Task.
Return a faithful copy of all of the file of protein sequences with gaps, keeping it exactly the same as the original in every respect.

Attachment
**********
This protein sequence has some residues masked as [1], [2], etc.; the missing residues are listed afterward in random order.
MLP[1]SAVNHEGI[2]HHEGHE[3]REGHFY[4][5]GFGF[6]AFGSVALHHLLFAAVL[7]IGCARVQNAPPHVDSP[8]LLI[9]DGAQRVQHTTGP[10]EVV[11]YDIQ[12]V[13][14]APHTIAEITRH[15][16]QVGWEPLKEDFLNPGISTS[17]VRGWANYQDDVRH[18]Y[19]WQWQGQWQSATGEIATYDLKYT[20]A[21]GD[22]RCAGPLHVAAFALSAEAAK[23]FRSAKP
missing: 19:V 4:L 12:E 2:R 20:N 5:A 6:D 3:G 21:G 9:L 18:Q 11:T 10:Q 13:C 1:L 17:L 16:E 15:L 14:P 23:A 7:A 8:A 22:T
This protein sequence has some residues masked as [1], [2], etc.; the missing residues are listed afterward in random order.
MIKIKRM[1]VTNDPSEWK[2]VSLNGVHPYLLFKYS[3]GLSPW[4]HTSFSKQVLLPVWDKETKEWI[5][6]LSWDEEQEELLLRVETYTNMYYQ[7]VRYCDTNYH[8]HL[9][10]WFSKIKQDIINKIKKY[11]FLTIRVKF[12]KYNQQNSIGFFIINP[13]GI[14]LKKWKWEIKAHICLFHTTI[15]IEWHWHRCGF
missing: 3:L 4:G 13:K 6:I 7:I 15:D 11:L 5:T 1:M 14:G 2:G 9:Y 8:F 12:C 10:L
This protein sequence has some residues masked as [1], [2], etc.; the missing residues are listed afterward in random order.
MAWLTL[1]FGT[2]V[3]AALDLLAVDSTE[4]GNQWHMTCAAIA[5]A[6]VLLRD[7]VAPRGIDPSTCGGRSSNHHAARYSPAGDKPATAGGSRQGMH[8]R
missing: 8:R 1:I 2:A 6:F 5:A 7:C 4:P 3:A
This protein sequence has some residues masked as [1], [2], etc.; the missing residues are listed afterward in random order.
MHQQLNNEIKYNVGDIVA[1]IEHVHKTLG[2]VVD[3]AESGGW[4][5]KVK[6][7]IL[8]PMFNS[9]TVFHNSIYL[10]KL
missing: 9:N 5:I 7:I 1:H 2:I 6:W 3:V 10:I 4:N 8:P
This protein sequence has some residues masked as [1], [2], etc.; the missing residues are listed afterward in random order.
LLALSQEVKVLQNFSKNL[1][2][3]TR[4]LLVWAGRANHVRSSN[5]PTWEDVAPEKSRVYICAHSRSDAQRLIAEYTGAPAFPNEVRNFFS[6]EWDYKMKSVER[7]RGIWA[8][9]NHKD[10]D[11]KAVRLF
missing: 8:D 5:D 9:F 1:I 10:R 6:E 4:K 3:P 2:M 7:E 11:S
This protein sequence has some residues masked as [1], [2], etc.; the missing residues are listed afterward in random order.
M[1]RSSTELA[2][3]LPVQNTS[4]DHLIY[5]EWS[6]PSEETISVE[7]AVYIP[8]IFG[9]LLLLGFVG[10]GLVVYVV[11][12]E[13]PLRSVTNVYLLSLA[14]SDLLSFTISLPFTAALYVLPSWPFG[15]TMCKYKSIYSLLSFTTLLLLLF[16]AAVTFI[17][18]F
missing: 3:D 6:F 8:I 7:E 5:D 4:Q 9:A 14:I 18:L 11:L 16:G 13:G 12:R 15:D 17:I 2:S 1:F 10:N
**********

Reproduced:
This protein sequence has some residues masked as [1], [2], etc.; the missing residues are listed afterward in random order.
MLP[1]SAVNHEGI[2]HHEGHE[3]REGHFY[4][5]GFGF[6]AFGSVALHHLLFAAVL[7]IGCARVQNAPPHVDSP[8]LLI[9]DGAQRVQHTTGP[10]EVV[11]YDIQ[12]V[13][14]APHTIAEITRH[15][16]QVGWEPLKEDFLNPGISTS[17]VRGWANYQDDVRH[18]Y[19]WQWQGQWQSATGEIATYDLKYT[20]A[21]GD[22]RCAGPLHVAAFALSAEAAK[23]FRSAKP
missing: 19:V 4:L 12:E 2:R 20:N 5:A 6:D 3:G 21:G 9:L 18:Q 11:T 10:Q 13:C 1:L 17:L 16:E 15:L 14:P 23:A 7:A 8:A 22:T
This protein sequence has some residues masked as [1], [2], etc.; the missing residues are listed afterward in random order.
MIKIKRM[1]VTNDPSEWK[2]VSLNGVHPYLLFKYS[3]GLSPW[4]HTSFSKQVLLPVWDKETKEWI[5][6]LSWDEEQEELLLRVETYTNMYYQ[7]VRYCDTNYH[8]HL[9][10]WFSKIKQDIINKIKKY[11]FLTIRVKF[12]KYNQQNSIGFFIINP[13]GI[14]LKKWKWEIKAHICLFHTTI[15]IEWHWHRCGF
missing: 3:L 4:G 13:K 6:I 7:I 15:D 11:L 5:T 1:M 14:G 2:G 9:Y 8:F 12:C 10:L
This protein sequence has some residues masked as [1], [2], etc.; the missing residues are listed afterward in random order.
MAWLTL[1]FGT[2]V[3]AALDLLAVDSTE[4]GNQWHMTCAAIA[5]A[6]VLLRD[7]VAPRGIDPSTCGGRSSNHHAARYSPAGDKPATAGGSRQGMH[8]R
missing: 8:R 1:I 2:A 6:F 5:A 7:C 4:P 3:A
This protein sequence has some residues masked as [1], [2], etc.; the missing residues are listed afterward in random order.
MHQQLNNEIKYNVGDIVA[1]IEHVHKTLG[2]VVD[3]AESGGW[4][5]KVK[6][7]IL[8]PMFNS[9]TVFHNSIYL[10]KL
missing: 9:N 5:I 7:I 1:H 2:I 6:W 3:V 10:I 4:N 8:P
This protein sequence has some residues masked as [1], [2], etc.; the missing residues are listed afterward in random order.
LLALSQEVKVLQNFSKNL[1][2][3]TR[4]LLVWAGRANHVRSSN[5]PTWEDVAPEKSRVYICAHSRSDAQRLIAEYTGAPAFPNEVRNFFS[6]EWDYKMKSVER[7]RGIWA[8][9]NHKD[10]D[11]KAVRLF
missing: 8:D 5:D 9:F 1:I 10:R 6:E 4:K 3:P 2:M 7:E 11:S
This protein sequence has some residues masked as [1], [2], etc.; the missing residues are listed afterward in random order.
M[1]RSSTELA[2][3]LPVQNTS[4]DHLIY[5]EWS[6]PSEETISVE[7]AVYIP[8]IFG[9]LLLLGFVG[10]GLVVYVV[11][12]E[13]PLRSVTNVYLLSLA[14]SDLLSFTISLPFTAALYVLPSWPFG[15]TMCKYKSIYSLLSFTTLLLLLF[16]AAVTFI[17][18]F
missing: 3:D 6:F 8:I 7:E 5:D 4:Q 9:A 14:I 18:L 11:L 16:G 13:G 12:R 15:D 17:I 2:S 1:F 10:N